Microsoft’s trickle of official details about Windows 8 continues at a steady pace, with a new corporate blog posting that details the new-and-improved copy experience.
Small potatoes, you say? According to Microsoft, that’s not the case.
“Copying, moving, renaming, and deleting are far and away the most heavily used features within Windows Explorer, representing 50 percent of total command usage (based on Windows 7 telemetry data),” Alex Simons, Microsoft’s director of program management, wrote in an Aug. 24 posting on the “Building Windows 8” blog. Even though Windows Explorer could handle the larger copy jobs-i.e., the ones that take more than 2 minutes to complete-it wasn’t “optimized for high-volume jobs or for executing multiple copy jobs concurrently.”
Windows 8 will apparently consolidate pending copy jobs into a unified interface, with the ability to decide which jobs the system finishes first. Each copy job comes with a “real-time throughput graph,” which helps give a more detailed view of “the speed of data transfer, the transfer rate trend, and how much data [is] left to transfer.”
For all its tinkering with the copy experience, Microsoft’s Windows 8 team apparently decided to focus on things other than improving the accuracy of the estimated time remaining for copy jobs to finish. In the post, Simons claims that estimating such a time with precision is difficult. “For instance, how much network bandwidth will be available for the length of the copy job?” he asked rhetorically. “Will your anti-virus software spin up and start scanning files? Will another application need to access the hard drive?” And so on.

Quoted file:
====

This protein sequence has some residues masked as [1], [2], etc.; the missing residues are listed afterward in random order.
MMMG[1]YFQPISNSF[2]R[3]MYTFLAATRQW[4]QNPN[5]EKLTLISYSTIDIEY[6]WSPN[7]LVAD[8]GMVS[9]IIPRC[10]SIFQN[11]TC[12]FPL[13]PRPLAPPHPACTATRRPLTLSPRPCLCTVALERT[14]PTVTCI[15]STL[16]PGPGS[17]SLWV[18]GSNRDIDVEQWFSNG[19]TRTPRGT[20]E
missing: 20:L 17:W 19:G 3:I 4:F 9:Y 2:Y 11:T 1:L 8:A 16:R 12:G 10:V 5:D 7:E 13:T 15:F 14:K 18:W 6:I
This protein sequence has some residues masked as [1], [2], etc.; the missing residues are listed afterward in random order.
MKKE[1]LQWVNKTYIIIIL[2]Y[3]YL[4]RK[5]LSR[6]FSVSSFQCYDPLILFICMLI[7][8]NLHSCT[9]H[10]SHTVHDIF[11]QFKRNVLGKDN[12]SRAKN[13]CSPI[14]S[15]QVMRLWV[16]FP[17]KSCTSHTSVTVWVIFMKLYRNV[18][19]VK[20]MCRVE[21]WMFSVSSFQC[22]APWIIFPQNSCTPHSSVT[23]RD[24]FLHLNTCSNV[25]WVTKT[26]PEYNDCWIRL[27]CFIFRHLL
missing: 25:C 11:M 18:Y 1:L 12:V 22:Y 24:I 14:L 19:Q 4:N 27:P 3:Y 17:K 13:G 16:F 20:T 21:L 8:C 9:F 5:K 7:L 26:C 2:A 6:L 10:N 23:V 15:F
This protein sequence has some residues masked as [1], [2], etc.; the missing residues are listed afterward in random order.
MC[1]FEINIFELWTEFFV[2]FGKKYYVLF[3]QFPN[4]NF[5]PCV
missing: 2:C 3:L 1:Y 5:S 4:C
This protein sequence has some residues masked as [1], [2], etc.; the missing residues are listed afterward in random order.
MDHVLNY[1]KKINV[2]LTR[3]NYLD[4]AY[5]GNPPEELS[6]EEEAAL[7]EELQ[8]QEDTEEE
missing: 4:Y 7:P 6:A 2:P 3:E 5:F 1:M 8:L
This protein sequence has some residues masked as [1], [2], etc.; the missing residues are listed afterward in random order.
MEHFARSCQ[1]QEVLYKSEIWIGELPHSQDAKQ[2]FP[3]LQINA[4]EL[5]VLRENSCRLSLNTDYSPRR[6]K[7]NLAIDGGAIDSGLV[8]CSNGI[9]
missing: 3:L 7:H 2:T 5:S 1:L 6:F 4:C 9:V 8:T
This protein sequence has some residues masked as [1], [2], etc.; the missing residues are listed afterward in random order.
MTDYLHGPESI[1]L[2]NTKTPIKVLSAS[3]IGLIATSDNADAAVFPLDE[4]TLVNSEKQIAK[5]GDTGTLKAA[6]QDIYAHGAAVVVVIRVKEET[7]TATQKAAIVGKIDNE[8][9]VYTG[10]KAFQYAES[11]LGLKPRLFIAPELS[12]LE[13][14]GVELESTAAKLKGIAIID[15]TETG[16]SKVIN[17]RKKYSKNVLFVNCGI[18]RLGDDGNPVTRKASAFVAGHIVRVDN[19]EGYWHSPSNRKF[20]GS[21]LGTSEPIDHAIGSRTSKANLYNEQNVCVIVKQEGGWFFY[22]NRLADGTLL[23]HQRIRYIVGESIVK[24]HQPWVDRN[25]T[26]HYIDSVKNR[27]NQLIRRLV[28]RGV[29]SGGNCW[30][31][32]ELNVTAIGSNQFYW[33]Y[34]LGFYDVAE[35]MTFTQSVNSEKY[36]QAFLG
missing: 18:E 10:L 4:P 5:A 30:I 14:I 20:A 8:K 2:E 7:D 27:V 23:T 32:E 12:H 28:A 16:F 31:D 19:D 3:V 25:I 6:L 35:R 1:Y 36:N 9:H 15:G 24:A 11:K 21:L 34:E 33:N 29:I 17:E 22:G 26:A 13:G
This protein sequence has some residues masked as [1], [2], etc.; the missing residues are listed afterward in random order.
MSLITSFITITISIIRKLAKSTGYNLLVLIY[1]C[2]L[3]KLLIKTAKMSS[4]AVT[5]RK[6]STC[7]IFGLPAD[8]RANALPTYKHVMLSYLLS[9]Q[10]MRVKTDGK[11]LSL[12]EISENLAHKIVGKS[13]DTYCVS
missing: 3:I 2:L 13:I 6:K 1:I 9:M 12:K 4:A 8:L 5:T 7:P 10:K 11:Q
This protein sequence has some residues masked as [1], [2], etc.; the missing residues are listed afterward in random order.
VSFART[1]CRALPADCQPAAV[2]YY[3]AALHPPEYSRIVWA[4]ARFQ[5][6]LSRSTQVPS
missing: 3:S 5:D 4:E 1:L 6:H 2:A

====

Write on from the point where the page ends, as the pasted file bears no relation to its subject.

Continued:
Instead of refining Windows 8’s underlying systems to provide an estimate “that would be only slightly improved over the current one,” the team decided to focus on “presenting the information we were confident about in a useful and compelling way.”
Windows 8 will also offer a clearer interface for resolving file name collisions (i.e., when you save a file as “Essay.doc” when one with that same name already exists on your hard drive). A tweaked window arranges the relevant information in a way Microsoft hopes is less confusing than in past Windows versions.
The “Building Windows 8” blog has offered a steady stream of new, sanctioned postings over the past few days. A previous entry focused on Windows 8’s support for USB 3.0. Ones before that focused on some of the new features that will supposedly make an appearance, including an app store. Although Microsoft hasn’t officially offered a release date, it’s widely expected that Windows 8 will debut in 2012.
In the blog’s inaugural Aug. 15 posting, Windows and Windows Live division President Steven Sinofsky offered a defense of Microsoft’s decision to abandon Windows’ “traditional” desktop-based interface in favor of large colored tiles reminiscent of Windows Phone.
“So much has changed since Windows 95-the last time Windows was significantly overhauled-when the -desktop’ metaphor was established,” he wrote. “Today, more than two out of three PCs are mobile (laptops, netbooks, notebooks, tablets, slates, convertibles, etc.). Nearly every PC is capable of wireless connectivity.”